Karma Dorje wrote:I am not rationalizing their behaviour. I am saying that when the examples you cite are on the level of HHDL or Tsongkhapa, the burden is on you to show that this applies to the average practitioner.
It applies to anyone who is literate and still has a pulse.
Malcolm wrote:At least they are acquiring teachings, as opposed to building collections of stamps and so on. There is no downside.
Receiving teachings you are not able to practice out of acquisitiveness merely leaves an imprint of acquisitiveness and craving associated with Dharma teachings.
Better to have a craving for Dharma teachings than crack or tobacco.
Receiving teachings you are not ready for, can lead one to develop all sorts of wrong conceptuality about the teachings that could be avoided by relying on the care of a realized master and following his or her prescription.
Average practitioners cannot tell if their teachers are realized. The average teacher generally is only interested in promoting their own teaching lineage.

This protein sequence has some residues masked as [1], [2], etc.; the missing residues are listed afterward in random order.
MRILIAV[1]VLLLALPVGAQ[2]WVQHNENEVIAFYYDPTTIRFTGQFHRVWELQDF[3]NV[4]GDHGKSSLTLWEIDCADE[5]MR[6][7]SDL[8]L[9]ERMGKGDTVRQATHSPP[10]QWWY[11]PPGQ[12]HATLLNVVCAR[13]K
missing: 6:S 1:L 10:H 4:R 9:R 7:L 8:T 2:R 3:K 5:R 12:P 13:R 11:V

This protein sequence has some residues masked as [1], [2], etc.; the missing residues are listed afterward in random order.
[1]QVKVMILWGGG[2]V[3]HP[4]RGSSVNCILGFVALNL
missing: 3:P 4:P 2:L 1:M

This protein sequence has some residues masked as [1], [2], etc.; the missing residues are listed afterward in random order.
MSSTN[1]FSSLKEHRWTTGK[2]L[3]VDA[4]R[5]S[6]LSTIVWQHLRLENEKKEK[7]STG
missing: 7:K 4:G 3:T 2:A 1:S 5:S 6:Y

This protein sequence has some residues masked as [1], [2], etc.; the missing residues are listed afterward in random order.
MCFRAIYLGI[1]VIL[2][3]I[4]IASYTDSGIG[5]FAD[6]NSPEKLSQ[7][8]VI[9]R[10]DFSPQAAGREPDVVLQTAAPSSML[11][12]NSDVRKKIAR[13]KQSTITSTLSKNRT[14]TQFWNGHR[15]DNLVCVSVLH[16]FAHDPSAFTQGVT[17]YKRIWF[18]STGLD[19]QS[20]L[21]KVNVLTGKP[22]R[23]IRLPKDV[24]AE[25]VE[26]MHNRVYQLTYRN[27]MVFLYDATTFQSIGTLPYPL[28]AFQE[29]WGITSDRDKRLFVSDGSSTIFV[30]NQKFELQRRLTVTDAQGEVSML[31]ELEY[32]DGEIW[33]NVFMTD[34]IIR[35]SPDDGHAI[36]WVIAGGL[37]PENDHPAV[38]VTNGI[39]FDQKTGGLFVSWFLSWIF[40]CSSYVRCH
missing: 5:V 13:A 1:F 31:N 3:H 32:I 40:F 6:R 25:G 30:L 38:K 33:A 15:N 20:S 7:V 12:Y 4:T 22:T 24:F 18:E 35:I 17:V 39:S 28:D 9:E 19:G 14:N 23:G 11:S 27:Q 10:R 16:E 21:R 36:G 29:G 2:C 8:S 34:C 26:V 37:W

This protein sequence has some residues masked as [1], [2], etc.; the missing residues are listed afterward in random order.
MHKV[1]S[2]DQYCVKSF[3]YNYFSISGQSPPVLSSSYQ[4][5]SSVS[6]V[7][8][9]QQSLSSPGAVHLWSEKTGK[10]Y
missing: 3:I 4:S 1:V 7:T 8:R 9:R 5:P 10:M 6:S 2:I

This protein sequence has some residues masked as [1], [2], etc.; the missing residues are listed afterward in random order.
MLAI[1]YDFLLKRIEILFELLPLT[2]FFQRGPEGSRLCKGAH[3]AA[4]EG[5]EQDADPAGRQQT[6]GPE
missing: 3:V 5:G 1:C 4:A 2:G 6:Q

And what kinds of wrong conceptuality are we worried about here? Why the conservatism? Especially coming from someone who hardly fits a conventional definition of a Tibetan Buddhist since by your own admission you continue to practice Hinduism?
In any event, I think it is important for people to study and receive a lot of things, rather than get stuck in these Tibetan lineage politics. Even if they spend some time in a state of confusion, life is short, teachings are rare, and deciding not to go to a teaching because "it might be bad for me" is really false thinking. If you are interested in tummo, go find a tummo teacher. If you are interested in Dzogchen, go find a Dzogchen teacher.
Teachers really cannot discern your capacity unless they have known you for years.
Of course, once you have perceived the essence of all teachings, then going to teachers is a waste of time unless you have a very specific reason for wanting this or that teaching.